The events will start during Student Orientation Week (Tuesday, Sept. 3, 2019 to Friday, Sept. 6, 2019) and continue through to Global Climate Strike Week (Sept. 20 through 27).
‘Thoughts Tree’: Wall of Questions and Comments
Tuesday, Sept. 3 to Friday, Sept. 13--Hosted by the University of Toronto Mississauga Library
What does climate change mean to you? Come join the conversation about climate change. What do you want to know – what are you wondering about? What worries you? What are you hopeful about and where do we go from here? Come to the front of the Library and add to our ‘Thoughts Tree’. We will have sticky notes available for you to post your thoughts and opinions. The Tree will be available in front of the Library between September 3-6 and 9-13. Your opinions matter to us--join the conversation!
Banner-Making Workshop with Justseeds Hosted by Blackwood Gallery
In advance of a Global Climate Strike on Sept. 20, join facilitators from the Justseeds Artists’ Cooperative to create banners, placards, and posters in support of climate justice. Sharing techniques from the long-standing tradition of artmaking for protest movements, guest artists Mary Tremonte and Jesse Purcell will share strategies for slogan-writing, screen-printing, hand-painting, and iron-on adhesives in daily workshops and drop-in arts builds. Students are invited to contribute to a collection of signs and banners which will be made available to all participants in the September 20 walkout.
FREE and open to the public by drop-in, no experience necessary, all materials provided.
Monday, Sept. 16 – Thursday, Sept. 19: 10am-5pm
Friday, Sept. 20: 10am-12pm
Location: Outdoors at CCT Main Entrance
Climate Change Teach-Ins (led by UTM faculty)
Thursday, Sept. 19, 2019
There will be two one-hour sessions, one in the morning and one in the afternoon (session times and faculty taking part to be announced soon).
Location: DV/CCT courtyard (rain location: MN Lobby Gallery (formerly New North)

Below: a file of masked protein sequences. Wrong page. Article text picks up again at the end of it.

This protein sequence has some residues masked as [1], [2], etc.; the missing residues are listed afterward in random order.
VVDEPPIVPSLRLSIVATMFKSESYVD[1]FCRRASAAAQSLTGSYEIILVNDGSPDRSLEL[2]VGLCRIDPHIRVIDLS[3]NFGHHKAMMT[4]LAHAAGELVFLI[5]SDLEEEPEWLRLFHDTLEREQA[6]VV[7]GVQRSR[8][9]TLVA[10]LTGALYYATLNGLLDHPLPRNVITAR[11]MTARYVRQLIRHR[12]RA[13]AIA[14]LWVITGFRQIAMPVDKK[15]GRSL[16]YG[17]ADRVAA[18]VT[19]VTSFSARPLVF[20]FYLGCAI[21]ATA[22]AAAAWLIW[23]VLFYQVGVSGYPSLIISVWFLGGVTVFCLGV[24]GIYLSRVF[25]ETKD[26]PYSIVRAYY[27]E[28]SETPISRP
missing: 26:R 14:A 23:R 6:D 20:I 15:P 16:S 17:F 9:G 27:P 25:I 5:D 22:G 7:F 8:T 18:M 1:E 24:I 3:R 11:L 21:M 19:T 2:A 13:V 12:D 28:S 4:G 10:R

Faculty leading 10:00 - 11:00 AM session:
Evonne Levy, Department of Visual Studies
Monika Havelka, Department of Geography
Steve Hoffman, Department of Sociology
Faculty leading 2:00 - 3:00 PM Session:
Christoph Richter, Department of Biology
Stephen Scharper, Department of Anthropology
Andrea Olive, Department of Political Science and Department of Geography
Climate Talks (with sustainable refreshments)
Three TED-style Climate Change Talks followed by group discussion
Monday, September 23, from 5:00 –7:00 PM
Reception preceding from 4:00 – 5:00 PM (with sustainable refreshments)
Executive Director at Ontario Public Health Association
Professor, Munk School of Global Affairs and Public Policy
Professor, School of the Environment
Presidential Advisor, Environment, Climate Change and Sustainability
Alumna, MScSM program at UTM
Currently pursuing a PhD in the Department of Geography and Planning at U of T
The Riverwood Conservancy Climate Change Summit: Health
Tuesday, Sept. 24, from 6:30 to 9:30 PM.
Location: Maanjiwe nendamowinan MN 1210 (formerly New North)
To coincide with the week-long Global Climate Strike, this summit brings together leading environmental voices to share information, perspectives, and action plans to combat climate change. The evening will combine a keynote presentation and a panel discussion to highlight how climate change threatens individual health, the economy, ecology, and our society, and what needs to be done to address the growing challenges of life on a hotter planet.
Communal Viewing of the 2018 documentary Anthropocene: The Human Epoch
Outdoor screening, on Wednesday, Sept. 25, from 8–10 PM (Bring your own blanket)
Location: North Field (Rain Location: IB120)
A cinematic meditation on humanity’s massive reengineering of the planet, ANTHROPOCENE: The Human Epoch is a four years in the making feature documentary film from the multiple-award winning team of Jennifer Baichwal, Nicholas de Pencier and Edward Burtynsky.
Third in a trilogy that includes Manufactured Landscapes (2006) and Watermark (2013), the film follows the research of an international body of scientists, the Anthropocene Working Group who, after nearly 10 years of research, are arguing that the Holocene Epoch gave way to the Anthropocene Epoch in the mid-twentieth century, because of profound and lasting human changes to the Earth.
From concrete seawalls in China that now cover 60% of the mainland coast, to the biggest terrestrial machines ever built in Germany, to psychedelic potash mines in Russia’s Ural Mountains, to metal festivals in the closed city of Norilsk, to the devastated Great Barrier Reef in Australia and surreal lithium evaporation ponds in the Atacama desert, the filmmakers have traversed the globe using high end production values and state of the art camera techniques to document evidence and experience of human planetary domination.
At the intersection of art and science, ANTHROPOCENE: The Human Epoch witnesses in an experiential and non-didactic sense a critical moment in geological history — bringing a provocative and unforgettable experience of our species’ breadth and impact.